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Summary

This edition of the Primary Market Bulletin includes an update on the implementation of the European Single Electronic Format, COVID temporary policy measures on corporate reporting and a reminder for issuers and their advisers of their continuing obligations. It also contains two articles summarising recent reviews by the FCA on delayed disclosure of inside information notifications and compliance with the FCA’s rules relating to corporate governance disclosures.

European Single Electronic Format (ESEF)

The FCA is going ahead with their proposal to push back by one year the ESEF requirements originally scheduled to apply to financial years starting on or after 1 January 2020, specifically requirements to publish and file annual financial reports in machine-readable format. These requirements will now only be mandatory for financial years starting on or after 1 January 2021.  The related requirements regarding tags in the notes to the accounts will still be mandatory for financial years starting on or after 1 January 2022.

COVID temporary policy measures

The FCA has decided that the corporate reporting reliefs introduced as a result of COVID,  will, at a minimum, continue to be available to listed companies with financial periods ending before April 2021. Therefore companies subject to DTR 4.1 and 4.2 will have an additional two months to publish their annual accounts ie. six months and an additional month to publish their half-yearly reports ie. four months.

Continuing obligations

If the FCA see unconfirmed media speculation which could indicate a leak of inside information under MAR, market rumours and/or an unexplained significant share price movement, they may follow this up by contacting  the issuer or its advisers to discuss their disclosure obligations.  They may also ask the issuer to provide them with its analysis of whether it is currently in possession of inside information and whether it is currently delaying disclosure of inside information.

The FCA expect issuers and their advisers to respond to their queries without delay. If dealing with an issuer’s adviser, they would expect the adviser to speak to the issuer to confirm the response provided to the FCA and if an issuer seeks advice/guidance, they should inform the FCA.

Issuers are also reminded of the interaction with MAR and other disclosure obligations. For example, just because something does not need to be disclosed under the Takeover Code, does not mean it does not need to be disclosed under MAR.

Two FCA reviews

Delayed disclosure of inside information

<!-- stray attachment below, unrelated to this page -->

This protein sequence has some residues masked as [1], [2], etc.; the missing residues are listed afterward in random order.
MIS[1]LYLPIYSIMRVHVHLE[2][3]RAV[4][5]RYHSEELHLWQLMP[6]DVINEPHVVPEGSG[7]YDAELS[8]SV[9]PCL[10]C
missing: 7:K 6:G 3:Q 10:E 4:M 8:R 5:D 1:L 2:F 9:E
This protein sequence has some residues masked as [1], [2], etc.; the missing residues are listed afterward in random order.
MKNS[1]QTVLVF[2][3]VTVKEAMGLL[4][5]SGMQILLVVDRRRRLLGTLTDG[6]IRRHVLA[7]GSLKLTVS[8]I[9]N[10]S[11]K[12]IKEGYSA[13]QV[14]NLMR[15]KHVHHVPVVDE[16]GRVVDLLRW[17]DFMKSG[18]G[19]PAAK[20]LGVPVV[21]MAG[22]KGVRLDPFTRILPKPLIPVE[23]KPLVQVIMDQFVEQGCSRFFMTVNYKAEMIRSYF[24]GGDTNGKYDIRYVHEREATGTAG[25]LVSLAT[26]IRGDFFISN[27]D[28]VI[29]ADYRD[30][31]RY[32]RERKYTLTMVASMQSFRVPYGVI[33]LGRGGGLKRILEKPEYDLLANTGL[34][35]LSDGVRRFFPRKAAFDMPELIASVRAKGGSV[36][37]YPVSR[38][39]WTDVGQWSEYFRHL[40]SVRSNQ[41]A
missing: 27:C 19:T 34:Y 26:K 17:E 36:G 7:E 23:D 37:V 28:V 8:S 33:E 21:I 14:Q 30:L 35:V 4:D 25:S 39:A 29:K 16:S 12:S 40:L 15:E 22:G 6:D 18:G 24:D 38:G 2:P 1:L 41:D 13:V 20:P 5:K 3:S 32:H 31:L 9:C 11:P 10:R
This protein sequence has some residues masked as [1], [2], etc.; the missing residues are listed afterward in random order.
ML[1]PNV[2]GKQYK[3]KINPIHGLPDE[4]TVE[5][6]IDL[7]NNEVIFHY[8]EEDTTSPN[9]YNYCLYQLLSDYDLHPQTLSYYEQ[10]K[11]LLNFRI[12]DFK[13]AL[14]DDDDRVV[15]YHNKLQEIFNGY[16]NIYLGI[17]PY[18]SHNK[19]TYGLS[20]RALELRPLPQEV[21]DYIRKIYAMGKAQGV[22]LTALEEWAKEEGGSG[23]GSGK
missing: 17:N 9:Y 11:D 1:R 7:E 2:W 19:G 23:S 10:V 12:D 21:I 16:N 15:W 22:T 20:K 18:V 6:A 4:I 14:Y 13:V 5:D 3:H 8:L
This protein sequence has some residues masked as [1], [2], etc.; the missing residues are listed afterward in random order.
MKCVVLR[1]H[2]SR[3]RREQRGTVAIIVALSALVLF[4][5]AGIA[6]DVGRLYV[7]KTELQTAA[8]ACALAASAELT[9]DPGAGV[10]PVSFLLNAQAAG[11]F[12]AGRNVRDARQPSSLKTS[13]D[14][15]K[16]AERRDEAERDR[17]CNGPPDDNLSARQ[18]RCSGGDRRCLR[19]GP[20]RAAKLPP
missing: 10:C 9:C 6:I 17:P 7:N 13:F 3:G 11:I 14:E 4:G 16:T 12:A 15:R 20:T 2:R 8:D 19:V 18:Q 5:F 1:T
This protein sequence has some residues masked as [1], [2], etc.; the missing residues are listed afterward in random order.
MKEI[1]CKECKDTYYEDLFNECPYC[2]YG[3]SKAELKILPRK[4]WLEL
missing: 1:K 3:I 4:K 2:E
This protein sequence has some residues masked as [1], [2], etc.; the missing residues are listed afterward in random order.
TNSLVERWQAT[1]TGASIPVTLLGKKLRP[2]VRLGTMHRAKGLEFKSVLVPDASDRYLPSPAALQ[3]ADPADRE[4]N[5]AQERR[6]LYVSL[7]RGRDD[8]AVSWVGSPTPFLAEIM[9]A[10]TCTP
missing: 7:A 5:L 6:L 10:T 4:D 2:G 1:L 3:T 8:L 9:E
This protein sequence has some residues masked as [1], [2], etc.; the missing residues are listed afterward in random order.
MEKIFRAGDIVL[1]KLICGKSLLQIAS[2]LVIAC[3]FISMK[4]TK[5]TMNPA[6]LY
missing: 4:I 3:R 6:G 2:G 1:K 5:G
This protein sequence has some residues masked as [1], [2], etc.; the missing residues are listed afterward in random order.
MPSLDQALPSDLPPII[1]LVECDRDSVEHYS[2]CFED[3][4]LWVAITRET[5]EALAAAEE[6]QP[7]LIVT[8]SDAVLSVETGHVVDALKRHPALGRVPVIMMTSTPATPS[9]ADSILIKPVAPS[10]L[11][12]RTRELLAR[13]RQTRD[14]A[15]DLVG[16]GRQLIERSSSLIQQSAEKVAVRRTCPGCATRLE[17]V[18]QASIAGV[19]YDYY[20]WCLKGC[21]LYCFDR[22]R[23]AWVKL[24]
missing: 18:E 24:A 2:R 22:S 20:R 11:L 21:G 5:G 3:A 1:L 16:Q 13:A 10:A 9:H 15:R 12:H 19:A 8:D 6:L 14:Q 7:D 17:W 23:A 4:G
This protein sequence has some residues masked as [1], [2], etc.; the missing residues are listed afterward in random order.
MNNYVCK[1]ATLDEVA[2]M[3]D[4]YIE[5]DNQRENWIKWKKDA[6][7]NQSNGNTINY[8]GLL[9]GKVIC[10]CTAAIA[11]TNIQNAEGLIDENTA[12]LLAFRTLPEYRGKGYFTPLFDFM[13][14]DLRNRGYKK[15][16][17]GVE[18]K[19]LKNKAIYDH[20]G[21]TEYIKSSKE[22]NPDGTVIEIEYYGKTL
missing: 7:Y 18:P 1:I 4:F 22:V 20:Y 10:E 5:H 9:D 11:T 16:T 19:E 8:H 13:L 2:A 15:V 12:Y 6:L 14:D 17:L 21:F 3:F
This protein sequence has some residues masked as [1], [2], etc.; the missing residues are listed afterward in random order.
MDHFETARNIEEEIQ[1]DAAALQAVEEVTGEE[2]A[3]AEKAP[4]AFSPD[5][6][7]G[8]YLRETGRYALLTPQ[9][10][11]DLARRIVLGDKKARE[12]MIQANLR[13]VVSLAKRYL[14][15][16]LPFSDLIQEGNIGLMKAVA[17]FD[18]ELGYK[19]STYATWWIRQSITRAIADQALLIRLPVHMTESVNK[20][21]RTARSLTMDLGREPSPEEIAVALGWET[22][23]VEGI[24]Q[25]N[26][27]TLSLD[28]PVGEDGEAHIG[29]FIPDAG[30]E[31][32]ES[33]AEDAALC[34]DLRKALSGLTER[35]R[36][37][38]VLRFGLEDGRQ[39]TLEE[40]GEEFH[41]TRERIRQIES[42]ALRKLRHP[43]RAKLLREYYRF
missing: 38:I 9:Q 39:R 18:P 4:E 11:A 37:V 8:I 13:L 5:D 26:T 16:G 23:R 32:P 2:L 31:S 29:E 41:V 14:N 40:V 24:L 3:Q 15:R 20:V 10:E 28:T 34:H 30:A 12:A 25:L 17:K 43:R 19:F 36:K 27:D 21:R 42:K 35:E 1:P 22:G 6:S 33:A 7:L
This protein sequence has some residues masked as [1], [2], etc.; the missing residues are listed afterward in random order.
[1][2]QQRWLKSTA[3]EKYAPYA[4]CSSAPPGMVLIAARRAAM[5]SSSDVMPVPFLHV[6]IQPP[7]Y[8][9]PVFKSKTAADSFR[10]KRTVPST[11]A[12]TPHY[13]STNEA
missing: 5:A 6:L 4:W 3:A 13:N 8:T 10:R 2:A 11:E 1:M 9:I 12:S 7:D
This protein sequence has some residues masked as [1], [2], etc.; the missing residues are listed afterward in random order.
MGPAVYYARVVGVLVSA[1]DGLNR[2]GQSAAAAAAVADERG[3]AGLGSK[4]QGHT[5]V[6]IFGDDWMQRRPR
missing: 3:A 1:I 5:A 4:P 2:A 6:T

The FCA has reviewed Delayed Disclosure of Inside Information (DDII) notifications which they have received and as a result, they will be increasing oversight in a number of areas. The FCA’s main findings from this review:

  • Periodic financial information – issuers are reminded that when preparing periodic financial information, they should start from the assumption that all information relating to financial results could constitute inside information.
  • Unscheduled financial information – the FCA found that notifications relating to this type of information on average demonstrated a longer delay than those relating to periodic financial information. The FCA found this unusual because whilst periodic financial information may benefit from the legitimate interest test, no specific legitimate interest exists for unscheduled financial information. The rules/guidance (DTR 2.2.9G) state that a short delay may be acceptable where an issuer encounters an unexpected event but they were not expecting such a large average delay.

There is also a large disparity between the number of DDII notifications received and the number of trading statements (3132 trading statements were disseminated by UK issuers and out of those, delayed disclosure notifications were submitted in only 49 instances).

  • Director/Board changes – the FCA were surprised by the number of DDII notifications in this area given it is not a specific legitimate interest in the ESMA Guidelines even though the average delay was rather small (16 days). The FCA will be turning their attention to this.
  • Overall volumes of DDII notifications – only a quarter of issuers (718) have submitted a DDII notification during the period under review. Because of this low volume, the FCA is concerned that there may be a lack of awareness around these obligations.

Corporate governance disclosures by listed issuers

In this review, the FCA reviewed corporate governance disclosures from a sample of issuers. They found, amongst other things that:

  • disclosures appeared to be boilerplate. Companies should consider including specific details of how they have applied the Principles in the UK Corporate Governance Code using examples and cross-references; and
  • the quality of Board Diversity Reporting could have been better.

The FCA believe there is room for improvement in the corporate governance disclosures across all categories of listed issuers and that they will be working with the FRC to consider areas for improvement. They will use these results to inform decisions about the deployment of future surveillance and monitoring efforts in this area.

This document provides a general summary and is for information/educational purposes only. It is not intended to be comprehensive, nor does it constitute legal advice. Specific legal advice should always be sought before taking or refraining from taking any action.